Airlines scrambled to fly thousands of passengers out of Tokyo on Thursday as fears about Japan's nuclear crisis mounted and the United States joined other nations urging their citizens to consider leaving.
The U.S. authorized the first evacuations of Americans out of Japan and warned U.S. citizens to defer all non-essential travel to any part of the country as unpredictable weather and wind conditions risked spreading radioactive contamination.
The State Department said the government had chartered aircraft to help Americans leave Japan and had authorized the voluntary departure of family members of diplomatic staff in Tokyo, Nagoya and Yokohama — about 600 people.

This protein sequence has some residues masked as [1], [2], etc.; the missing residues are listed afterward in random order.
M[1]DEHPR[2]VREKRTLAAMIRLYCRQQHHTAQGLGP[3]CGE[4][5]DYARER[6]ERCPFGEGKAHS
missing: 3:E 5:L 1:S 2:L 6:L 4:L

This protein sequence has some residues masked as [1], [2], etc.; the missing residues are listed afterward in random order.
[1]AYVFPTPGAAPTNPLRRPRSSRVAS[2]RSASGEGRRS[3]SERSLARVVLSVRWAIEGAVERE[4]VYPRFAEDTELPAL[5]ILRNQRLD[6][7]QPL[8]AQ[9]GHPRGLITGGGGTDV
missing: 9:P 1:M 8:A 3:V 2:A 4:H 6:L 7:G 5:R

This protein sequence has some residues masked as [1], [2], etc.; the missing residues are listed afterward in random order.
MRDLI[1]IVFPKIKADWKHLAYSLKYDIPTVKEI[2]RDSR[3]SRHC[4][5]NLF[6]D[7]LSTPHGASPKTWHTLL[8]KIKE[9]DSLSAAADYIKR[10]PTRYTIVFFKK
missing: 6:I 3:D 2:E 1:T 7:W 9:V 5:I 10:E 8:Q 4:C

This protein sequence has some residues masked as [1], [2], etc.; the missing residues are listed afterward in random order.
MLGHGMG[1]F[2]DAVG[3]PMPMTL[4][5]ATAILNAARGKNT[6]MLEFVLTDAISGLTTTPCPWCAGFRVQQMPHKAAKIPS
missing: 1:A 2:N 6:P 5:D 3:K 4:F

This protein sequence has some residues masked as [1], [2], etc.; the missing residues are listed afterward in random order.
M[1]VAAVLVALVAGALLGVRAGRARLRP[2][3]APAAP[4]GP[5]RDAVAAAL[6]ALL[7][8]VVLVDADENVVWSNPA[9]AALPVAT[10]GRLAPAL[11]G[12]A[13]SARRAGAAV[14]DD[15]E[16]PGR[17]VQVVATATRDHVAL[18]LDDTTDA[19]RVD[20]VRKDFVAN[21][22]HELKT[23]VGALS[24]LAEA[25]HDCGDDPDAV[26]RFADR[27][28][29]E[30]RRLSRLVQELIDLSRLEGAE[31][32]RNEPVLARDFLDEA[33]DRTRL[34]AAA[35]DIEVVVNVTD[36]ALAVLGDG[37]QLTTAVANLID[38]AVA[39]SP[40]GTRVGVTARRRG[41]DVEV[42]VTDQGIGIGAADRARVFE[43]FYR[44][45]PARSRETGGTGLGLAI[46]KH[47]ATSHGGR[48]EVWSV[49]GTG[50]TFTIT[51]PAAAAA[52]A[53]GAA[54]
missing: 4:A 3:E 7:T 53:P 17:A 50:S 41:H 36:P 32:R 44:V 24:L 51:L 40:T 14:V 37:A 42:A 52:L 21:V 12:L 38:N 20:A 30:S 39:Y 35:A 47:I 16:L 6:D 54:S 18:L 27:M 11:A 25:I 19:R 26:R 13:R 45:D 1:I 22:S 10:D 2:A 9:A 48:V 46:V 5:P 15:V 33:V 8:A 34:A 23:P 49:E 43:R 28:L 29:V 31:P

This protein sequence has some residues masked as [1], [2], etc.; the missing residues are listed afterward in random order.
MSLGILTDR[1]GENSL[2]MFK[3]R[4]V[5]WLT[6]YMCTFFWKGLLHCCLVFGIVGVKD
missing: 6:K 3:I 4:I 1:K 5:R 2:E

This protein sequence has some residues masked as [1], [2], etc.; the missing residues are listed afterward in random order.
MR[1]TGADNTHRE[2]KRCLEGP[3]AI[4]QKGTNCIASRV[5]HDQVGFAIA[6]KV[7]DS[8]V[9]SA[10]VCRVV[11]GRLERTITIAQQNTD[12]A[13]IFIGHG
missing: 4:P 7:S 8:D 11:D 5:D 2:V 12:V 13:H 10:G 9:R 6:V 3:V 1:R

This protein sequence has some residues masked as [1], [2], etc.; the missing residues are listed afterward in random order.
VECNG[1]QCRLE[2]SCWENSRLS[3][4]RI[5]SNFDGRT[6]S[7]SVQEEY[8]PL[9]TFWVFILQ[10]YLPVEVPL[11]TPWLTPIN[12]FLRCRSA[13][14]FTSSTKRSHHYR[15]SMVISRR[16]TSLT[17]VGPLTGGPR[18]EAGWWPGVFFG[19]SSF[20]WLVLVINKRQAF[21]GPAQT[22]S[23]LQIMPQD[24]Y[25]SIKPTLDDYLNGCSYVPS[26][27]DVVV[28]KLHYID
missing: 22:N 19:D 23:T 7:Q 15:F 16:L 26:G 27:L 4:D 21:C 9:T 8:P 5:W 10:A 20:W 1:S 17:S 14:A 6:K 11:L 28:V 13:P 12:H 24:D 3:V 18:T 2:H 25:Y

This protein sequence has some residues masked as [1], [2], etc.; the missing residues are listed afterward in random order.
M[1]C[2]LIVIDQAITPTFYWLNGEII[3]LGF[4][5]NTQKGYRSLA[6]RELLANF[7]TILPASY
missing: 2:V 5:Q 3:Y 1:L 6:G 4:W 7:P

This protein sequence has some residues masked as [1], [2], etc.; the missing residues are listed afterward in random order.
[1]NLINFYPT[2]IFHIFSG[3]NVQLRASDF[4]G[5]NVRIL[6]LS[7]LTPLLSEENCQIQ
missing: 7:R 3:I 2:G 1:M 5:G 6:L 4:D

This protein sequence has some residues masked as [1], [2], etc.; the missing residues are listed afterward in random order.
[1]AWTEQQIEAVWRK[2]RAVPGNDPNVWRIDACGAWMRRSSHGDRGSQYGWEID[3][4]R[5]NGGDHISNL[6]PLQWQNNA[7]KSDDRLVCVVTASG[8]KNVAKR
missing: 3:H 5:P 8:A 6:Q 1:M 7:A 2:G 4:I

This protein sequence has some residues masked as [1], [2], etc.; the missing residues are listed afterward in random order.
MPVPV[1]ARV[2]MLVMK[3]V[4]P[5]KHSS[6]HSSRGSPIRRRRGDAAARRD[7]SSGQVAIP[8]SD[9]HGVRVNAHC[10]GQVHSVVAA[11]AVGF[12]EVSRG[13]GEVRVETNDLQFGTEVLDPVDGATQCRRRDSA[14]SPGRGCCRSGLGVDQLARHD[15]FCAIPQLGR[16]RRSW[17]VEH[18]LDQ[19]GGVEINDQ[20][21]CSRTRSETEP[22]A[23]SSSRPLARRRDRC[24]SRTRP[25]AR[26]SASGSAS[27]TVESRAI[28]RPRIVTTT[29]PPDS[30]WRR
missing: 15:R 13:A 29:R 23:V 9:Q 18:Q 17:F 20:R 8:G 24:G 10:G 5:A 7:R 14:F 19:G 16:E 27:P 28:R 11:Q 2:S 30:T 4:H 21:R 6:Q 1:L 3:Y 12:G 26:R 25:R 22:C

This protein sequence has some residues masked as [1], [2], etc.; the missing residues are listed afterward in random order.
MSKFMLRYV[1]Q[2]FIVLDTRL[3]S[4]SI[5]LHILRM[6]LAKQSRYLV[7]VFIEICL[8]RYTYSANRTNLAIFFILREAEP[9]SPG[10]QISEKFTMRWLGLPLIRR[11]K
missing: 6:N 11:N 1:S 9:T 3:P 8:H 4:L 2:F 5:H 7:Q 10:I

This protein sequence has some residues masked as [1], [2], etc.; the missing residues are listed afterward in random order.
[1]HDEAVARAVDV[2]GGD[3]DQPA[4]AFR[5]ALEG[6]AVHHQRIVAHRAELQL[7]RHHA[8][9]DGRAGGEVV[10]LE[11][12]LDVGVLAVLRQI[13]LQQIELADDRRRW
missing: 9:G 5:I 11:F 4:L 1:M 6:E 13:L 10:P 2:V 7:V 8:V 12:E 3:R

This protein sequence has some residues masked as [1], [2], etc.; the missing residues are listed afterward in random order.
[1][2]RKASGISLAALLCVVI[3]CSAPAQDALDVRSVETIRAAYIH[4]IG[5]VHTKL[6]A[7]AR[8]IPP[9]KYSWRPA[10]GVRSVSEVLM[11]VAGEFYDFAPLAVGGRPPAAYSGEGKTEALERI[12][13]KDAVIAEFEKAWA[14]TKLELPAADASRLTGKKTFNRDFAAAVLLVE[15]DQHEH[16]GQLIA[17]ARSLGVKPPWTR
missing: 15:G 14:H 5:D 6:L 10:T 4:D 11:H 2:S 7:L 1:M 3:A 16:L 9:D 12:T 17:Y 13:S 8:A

President Barack Obama placed a telephone call to Prime Minister Naoto Kan on Wednesday to discuss Japan's efforts to recover from last week's devastating earthquake and tsunami, and the nuclear crisis at the Fukushima Dai-ichi plant . Obama promised Kan that the U.S. would offer constant support for its close friend and ally, and "expressed his extraordinary admiration for the character and resolve of the Japanese people," the White House said.
But a hastily organized teleconference late Wednesday with officials from the State and Energy Departments underscored the administration's concerns. The travel warning extends to U.S. citizens already in the country and urges them to consider leaving.